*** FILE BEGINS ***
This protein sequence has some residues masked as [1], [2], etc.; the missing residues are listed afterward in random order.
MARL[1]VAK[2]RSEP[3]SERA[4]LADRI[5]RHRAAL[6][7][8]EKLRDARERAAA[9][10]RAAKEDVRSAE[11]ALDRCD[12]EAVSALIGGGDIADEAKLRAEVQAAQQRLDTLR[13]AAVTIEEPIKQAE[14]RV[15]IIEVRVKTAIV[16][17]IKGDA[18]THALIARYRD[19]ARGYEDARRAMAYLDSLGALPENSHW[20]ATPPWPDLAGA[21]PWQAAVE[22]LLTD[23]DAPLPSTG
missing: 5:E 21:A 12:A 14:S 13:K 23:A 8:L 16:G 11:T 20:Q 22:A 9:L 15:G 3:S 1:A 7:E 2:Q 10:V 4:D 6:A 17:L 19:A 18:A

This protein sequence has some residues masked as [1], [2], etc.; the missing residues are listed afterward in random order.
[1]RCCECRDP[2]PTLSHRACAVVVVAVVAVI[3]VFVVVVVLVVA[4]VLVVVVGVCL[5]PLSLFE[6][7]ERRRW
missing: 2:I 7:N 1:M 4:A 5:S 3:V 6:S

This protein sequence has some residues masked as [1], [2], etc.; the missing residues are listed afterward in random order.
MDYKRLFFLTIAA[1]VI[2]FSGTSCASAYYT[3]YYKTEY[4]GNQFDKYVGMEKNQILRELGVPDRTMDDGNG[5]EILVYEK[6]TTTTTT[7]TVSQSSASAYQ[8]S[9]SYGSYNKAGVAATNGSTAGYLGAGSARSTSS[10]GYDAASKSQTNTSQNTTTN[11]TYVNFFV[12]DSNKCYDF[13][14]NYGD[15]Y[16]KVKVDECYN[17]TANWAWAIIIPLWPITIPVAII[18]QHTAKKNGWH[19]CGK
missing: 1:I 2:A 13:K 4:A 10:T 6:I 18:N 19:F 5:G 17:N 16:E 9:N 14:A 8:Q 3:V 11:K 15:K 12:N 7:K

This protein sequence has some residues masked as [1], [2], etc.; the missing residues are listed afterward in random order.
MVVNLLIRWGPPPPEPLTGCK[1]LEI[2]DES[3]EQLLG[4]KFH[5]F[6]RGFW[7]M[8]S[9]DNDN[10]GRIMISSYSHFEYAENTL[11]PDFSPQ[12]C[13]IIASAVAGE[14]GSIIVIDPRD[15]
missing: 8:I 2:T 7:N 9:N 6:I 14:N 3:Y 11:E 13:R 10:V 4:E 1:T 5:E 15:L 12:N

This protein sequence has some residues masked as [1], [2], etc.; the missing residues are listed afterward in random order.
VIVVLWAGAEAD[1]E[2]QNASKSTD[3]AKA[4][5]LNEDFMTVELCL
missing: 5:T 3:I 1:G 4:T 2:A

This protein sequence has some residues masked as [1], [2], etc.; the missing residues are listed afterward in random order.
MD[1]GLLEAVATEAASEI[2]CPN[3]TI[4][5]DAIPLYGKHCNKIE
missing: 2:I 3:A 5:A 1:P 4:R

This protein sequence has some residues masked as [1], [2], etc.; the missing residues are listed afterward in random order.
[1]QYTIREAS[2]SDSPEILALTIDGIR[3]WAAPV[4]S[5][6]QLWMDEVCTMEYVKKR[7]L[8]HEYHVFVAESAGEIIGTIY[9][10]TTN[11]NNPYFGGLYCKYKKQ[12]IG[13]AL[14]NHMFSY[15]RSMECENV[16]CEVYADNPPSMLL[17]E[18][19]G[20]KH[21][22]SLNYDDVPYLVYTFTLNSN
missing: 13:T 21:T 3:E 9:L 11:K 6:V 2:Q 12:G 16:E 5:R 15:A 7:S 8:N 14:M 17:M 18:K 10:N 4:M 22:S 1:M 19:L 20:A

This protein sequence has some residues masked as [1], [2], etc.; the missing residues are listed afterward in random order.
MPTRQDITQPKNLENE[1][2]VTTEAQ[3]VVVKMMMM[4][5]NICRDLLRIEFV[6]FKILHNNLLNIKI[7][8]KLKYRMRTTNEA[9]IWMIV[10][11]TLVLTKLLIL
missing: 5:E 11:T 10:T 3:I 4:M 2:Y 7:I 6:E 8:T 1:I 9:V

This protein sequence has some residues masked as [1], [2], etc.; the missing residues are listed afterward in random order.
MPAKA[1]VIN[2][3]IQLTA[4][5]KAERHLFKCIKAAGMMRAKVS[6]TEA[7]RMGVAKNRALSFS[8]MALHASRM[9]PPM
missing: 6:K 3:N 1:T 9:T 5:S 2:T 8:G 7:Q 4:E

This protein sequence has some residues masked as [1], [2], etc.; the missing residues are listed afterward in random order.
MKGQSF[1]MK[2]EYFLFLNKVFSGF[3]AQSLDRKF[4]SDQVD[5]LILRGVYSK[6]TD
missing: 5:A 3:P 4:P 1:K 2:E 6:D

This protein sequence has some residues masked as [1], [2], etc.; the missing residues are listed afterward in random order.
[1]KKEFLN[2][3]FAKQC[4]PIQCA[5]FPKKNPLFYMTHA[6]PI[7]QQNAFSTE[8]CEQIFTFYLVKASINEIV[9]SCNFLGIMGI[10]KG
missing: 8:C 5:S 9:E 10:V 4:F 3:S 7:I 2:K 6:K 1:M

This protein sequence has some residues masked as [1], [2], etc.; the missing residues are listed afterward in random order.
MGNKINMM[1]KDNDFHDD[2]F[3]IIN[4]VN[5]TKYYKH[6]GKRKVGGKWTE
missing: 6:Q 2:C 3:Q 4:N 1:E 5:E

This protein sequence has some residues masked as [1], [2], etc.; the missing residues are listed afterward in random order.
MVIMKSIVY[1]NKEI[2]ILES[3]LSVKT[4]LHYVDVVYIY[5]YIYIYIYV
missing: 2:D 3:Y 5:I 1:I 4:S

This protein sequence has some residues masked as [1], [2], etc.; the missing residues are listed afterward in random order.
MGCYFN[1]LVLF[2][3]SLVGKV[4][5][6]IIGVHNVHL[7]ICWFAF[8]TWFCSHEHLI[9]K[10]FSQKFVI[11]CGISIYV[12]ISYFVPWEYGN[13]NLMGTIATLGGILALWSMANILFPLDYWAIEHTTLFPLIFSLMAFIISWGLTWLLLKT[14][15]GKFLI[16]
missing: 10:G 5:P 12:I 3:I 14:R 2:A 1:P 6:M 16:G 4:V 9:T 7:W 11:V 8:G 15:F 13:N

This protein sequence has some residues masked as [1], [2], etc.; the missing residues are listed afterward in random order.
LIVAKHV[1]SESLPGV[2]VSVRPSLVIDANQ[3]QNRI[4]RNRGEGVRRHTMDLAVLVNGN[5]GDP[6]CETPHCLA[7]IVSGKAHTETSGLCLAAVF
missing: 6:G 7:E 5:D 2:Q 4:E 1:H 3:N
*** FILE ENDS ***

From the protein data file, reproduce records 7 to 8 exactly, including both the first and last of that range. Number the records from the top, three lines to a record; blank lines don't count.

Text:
This protein sequence has some residues masked as [1], [2], etc.; the missing residues are listed afterward in random order.
[1]QYTIREAS[2]SDSPEILALTIDGIR[3]WAAPV[4]S[5][6]QLWMDEVCTMEYVKKR[7]L[8]HEYHVFVAESAGEIIGTIY[9][10]TTN[11]NNPYFGGLYCKYKKQ[12]IG[13]AL[14]NHMFSY[15]RSMECENV[16]CEVYADNPPSMLL[17]E[18][19]G[20]KH[21][22]SLNYDDVPYLVYTFTLNSN
missing: 13:T 21:T 3:E 9:L 11:K 6:V 2:Q 12:G 16:E 5:R 15:A 7:S 8:N 14:M 17:M 18:K 10:N 4:M 22:S 1:M 19:L 20:A

This protein sequence has some residues masked as [1], [2], etc.; the missing residues are listed afterward in random order.
MPTRQDITQPKNLENE[1][2]VTTEAQ[3]VVVKMMMM[4][5]NICRDLLRIEFV[6]FKILHNNLLNIKI[7][8]KLKYRMRTTNEA[9]IWMIV[10][11]TLVLTKLLIL
missing: 5:E 11:T 10:T 3:I 4:M 2:Y 7:I 6:E 8:T 1:I 9:V